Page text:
et al., 1997; Stottmeister et al., 2003). There is a close interdependence between
microorganisms and vegetation. Much of the plants nutrients are the result of the
mineralization of more complex compounds by the microorganisms, whereas the activity of
the latter is stimulated by enzymes released in root exudates. The aerobic conditions provided
by the plants in their rhizosphere will also be determinant for the type of microbial
populations and bioprocesses available in this region.
The conjugation of all these factors and interactions between different wetlands
components and their associated processes lead to essentially different abilities to interact
with water pollutants by different types of wetlands. An overview of the abilities by different
Wetlands: Water “Living Filters”? 21
types of natural wetlands to cope with various non-point pollution problems along with a
summary of each wetland type characteristics is presented in table 1.
Table 1. Characteristics of different types of natural wetlands and their ability to retain
non-point source pollutants (IETC-UNEP, 1999)
Wetland Characteristics Ability to retain non-point source
Wet meadows Grassland with waterlogged
soil; standing water for part of
Denitrification only in standing water;
removal of nitrogen and phosphorus by
Reed-grass dominated, often
with peat accumulation
High potential for denitrification, which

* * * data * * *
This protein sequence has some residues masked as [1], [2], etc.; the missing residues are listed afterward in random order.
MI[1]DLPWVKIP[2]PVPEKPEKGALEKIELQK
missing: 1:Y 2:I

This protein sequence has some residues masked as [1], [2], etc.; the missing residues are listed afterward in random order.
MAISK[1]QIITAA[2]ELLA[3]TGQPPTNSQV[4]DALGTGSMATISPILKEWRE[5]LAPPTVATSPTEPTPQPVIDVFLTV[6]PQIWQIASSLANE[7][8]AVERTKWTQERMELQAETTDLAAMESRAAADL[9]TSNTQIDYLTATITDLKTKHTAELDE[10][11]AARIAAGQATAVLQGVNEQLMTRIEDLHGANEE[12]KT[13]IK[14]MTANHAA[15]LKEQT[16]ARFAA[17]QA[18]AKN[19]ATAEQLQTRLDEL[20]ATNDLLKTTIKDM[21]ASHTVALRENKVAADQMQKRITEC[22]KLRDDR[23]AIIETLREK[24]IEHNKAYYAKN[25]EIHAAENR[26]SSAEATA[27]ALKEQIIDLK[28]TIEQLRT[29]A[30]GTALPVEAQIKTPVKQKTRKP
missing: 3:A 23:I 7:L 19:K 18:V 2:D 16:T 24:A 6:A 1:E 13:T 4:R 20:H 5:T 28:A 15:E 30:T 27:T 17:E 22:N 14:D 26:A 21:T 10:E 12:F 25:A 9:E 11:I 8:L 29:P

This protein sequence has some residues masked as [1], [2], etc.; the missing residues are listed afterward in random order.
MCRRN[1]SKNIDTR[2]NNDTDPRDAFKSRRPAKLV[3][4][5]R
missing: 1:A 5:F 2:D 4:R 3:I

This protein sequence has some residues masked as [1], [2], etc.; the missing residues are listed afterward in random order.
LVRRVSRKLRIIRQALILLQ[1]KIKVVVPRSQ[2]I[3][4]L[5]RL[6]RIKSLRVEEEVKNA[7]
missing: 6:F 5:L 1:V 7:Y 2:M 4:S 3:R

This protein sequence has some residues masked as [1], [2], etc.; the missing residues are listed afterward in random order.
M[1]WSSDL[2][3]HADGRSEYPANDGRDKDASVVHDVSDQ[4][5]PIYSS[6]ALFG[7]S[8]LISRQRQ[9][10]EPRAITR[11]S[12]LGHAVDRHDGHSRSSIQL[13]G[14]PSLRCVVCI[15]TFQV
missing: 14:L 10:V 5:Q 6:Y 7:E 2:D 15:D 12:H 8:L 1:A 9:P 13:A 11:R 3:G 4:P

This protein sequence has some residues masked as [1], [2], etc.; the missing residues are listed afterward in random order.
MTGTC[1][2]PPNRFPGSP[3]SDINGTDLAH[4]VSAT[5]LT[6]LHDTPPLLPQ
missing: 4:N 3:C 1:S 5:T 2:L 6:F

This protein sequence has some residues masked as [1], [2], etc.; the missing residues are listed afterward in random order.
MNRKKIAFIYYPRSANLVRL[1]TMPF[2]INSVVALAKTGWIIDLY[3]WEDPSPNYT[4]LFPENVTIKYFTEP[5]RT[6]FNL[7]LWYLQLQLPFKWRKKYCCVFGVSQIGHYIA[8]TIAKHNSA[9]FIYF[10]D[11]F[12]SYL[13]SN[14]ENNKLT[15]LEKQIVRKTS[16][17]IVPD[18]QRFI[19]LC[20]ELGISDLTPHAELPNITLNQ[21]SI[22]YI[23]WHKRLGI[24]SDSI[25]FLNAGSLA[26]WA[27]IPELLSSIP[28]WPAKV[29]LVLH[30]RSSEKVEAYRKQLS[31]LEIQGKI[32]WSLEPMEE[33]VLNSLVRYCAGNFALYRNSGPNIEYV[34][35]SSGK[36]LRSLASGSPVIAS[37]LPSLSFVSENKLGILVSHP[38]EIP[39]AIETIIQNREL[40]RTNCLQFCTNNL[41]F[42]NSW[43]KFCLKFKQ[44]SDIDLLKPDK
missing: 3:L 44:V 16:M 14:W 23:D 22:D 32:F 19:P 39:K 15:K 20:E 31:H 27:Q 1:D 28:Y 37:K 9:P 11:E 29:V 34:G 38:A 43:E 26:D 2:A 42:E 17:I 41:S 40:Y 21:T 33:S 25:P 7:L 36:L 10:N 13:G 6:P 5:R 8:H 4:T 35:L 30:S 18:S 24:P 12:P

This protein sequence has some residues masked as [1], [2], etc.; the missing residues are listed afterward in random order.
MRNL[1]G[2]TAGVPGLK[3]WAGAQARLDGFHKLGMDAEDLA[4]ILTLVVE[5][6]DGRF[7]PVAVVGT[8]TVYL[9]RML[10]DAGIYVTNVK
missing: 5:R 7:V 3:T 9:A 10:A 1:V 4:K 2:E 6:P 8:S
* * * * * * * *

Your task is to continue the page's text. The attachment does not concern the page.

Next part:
is limited by the hydraulic conductivity
Dominated by trees, shrubs;
standing water, but not always
for the entire year
High potential for denitrification and
accumulation of pollutants, provided that
standing water is present
Herbaceous vegetation, usually
with mineral soil
Medium potential for denitrification;
Bogs A peat-accumulating wetland
with minor flows
High potential for denitrification but
limited by small hydraulic conductivity
Littoral vegetation of
significant importance for
lakes and reservoirs
High potential for denitrification and
accumulation of pollutants, but limited
In spite of the general abilities for water depuration that can be observed for typical
wetland configurations, it is very difficult to predict responses to water pollution by natural
wetlands and to translate their behavior from one geographical area to another due to the
extreme variability of the functional components that characterizes them. Therefore, natural
wetlands can not be viewed as a systematic approach to wastewater treatment. Only in a
controlled environment provided by constructed wetlands, can such treatment work in a
reliable and reproducible manner.
2.4. Natural Wetlands Preservation through the Construction of
Currently, in many countries, natural wetlands are protected areas, thus meaning that
wastewater application is not permitted. Although studies have shown that natural wetlands
are able to provide high levels of wastewater treatment (Hammer and Bastian, 1989), there is
concern over possible harmful effects of toxic compounds and pathogens in wastewaters and
a long term degradation of wetlands due to additional nutrient and hydraulic loadings from